Kigali, 10 February 2017

Good evening and I want to welcome you, and also express my great pleasure to be with you tonight to celebrate the first decade of the vibrant partnership between Oklahoma Christian University and Rwanda.

Thank you all for coming, especially those who travelled long distances to be here.

I thank President John deSteiguer for his commitment. The hard work that he and his staff put into these important programmes is deeply appreciated.

I would also like to take this opportunity to pay tribute to Mike O’Neal, the former President of OCU, a friend, and more or less a citizen of Rwanda.

He played the key role in initiating and driving our partnership more than a decade ago, as he has just been explaining.

So we thank you, Mike and Nancy, for the years of dedicated service to our nation.

They first visited Rwanda in 2004 with OCU trustee Richard Lawson and his wife Pat, and that’s where the relationship started. By the way, I want to ask right from the outset that you pass our best wishes and greetings to the Lawsons.

They saw what we were trying to accomplish in Rwanda and also how Oklahoma Christian could make a real difference.

Most importantly, they understood that our approach was fundamentally values-based, much like OCU’s educational philosophy.

It was therefore a meeting of both minds and hearts and under Mike’s leadership, the Oklahoma Christian community took immediate action.

In 2006, the Presidential Scholars Program was born and the first ten Rwandans arrived on campus in Oklahoma.

Today, OCU offers an MBA right here in Kigali, as you have heard from the speakers, and hundreds of young Rwandans have benefitted from an Oklahoma Christian education. Many are now working here at home, contributing to our country’s development.

In addition, an incredibly diverse range of beneficial initiatives have blossomed over the years, undertaken together with the many new friends who have gotten to know Rwanda because of their connection to OCU.

The relationship with Oklahoma Christian is, without doubt, among the most productive and meaningful that we enjoy with institutions of higher learning around the world.

In our view, that strength comes back to the shared character traits and positive mindsets that we recognised in each other from the outset, and which we seek to instil in our young people.

Let me remind you of just one example. The first Rwandans who came to Oklahoma Christian didn’t just live in dormitories. They stayed with host families and became part of a home.

Over time we saw that these families had come to love our children as their own; and thank you, all of you, in the Oklahoma family. They helped our students to be the best they could be.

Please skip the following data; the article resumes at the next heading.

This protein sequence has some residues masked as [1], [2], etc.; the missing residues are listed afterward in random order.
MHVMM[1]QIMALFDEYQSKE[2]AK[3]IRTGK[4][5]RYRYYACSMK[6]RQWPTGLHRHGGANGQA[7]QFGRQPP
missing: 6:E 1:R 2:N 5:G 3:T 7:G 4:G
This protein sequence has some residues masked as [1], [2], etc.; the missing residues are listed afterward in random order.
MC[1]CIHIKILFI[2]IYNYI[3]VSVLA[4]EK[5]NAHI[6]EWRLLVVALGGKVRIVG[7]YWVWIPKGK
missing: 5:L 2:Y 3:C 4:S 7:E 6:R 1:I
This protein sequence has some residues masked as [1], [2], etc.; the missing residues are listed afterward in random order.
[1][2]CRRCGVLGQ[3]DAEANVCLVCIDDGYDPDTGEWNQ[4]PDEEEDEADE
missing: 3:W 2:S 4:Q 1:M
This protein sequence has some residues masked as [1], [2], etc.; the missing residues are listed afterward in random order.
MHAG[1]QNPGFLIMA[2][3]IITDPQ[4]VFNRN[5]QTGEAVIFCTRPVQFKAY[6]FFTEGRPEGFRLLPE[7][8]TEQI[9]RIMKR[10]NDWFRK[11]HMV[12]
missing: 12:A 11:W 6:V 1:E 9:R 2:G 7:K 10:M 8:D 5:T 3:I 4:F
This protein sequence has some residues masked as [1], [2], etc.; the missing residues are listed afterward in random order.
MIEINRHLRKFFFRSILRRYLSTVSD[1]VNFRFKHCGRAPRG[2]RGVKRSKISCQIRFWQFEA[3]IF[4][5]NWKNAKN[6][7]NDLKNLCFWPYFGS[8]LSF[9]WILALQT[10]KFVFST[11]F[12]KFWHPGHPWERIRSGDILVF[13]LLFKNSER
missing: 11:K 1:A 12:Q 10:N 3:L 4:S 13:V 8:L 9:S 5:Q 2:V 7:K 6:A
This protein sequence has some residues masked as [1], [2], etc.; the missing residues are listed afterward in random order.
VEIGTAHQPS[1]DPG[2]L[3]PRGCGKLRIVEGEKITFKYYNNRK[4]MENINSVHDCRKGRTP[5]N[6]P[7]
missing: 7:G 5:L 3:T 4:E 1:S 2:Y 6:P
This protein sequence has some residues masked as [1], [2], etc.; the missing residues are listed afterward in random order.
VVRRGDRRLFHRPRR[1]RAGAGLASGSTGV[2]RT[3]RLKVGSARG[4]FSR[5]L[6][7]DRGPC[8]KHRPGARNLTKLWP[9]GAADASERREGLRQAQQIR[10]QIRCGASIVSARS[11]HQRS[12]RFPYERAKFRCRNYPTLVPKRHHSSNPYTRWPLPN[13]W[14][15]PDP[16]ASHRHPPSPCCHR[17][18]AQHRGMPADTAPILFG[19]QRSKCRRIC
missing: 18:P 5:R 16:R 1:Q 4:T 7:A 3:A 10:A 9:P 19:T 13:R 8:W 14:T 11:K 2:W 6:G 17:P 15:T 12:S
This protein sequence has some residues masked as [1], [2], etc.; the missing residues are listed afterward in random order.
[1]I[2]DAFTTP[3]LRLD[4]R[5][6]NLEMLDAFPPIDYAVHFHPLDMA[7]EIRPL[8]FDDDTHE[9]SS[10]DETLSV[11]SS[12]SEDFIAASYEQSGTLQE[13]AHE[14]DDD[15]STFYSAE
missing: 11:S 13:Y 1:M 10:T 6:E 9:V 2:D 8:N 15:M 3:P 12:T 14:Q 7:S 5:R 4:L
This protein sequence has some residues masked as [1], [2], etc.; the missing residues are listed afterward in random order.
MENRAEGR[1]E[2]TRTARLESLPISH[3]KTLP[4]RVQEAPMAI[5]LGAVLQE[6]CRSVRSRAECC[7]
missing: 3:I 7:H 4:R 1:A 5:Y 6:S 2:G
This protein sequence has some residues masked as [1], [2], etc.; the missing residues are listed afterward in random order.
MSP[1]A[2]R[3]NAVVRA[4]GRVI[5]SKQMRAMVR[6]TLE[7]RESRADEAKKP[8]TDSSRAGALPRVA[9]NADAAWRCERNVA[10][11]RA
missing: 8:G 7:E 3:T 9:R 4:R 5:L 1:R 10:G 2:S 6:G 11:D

I would like to commend the OCU alumni for two things in particular.

First, for working hard to get good results, even where it might have been a struggle to catch up academically and linguistically.

It is important to understand how important this is in our country’s context. Success is never just about the individual who achieves it.

When each of us performs at our best, we create new possibilities for others that may not otherwise exist.

By showing that Rwandans could not only compete, but excel, you played an important part in ensuring that the opportunities you enjoyed would multiply and continue to be available in the future.

Secondly, it is admirable to see the alumni coming together to give back to our country. The Alumni Association and the Scholarship Fund are very important steps in this direction.

I wish to of course, as we have been informed earlier, mention that Jeannette and I are very proud alumni of OCU. So we will contribute.

I can only say to all of you: Keep it up and continue to build on these efforts in various ways going forward.

The story of Rwanda and Oklahoma Christian University is a valuable lesson to all of us about the power of human relationships and shared values to drive change and sustain ambition.

One of the traits we share, again, is tenacity in the face of adversity. Our respective experiences have shown us that you can come from Rwanda or Oklahoma, or anyplace else, and strive to be among the best.

That is why it is also important for us to continue on this journey together for many more years to come.

I wish to once again thank you, the leaders of Oklahoma Christian University, and the members of that family, which has become our own. We will do our best, within our means, to ensure that this relationship continues to be a very productive one.

Thank you, God bless you, and enjoy the remainder of the evening.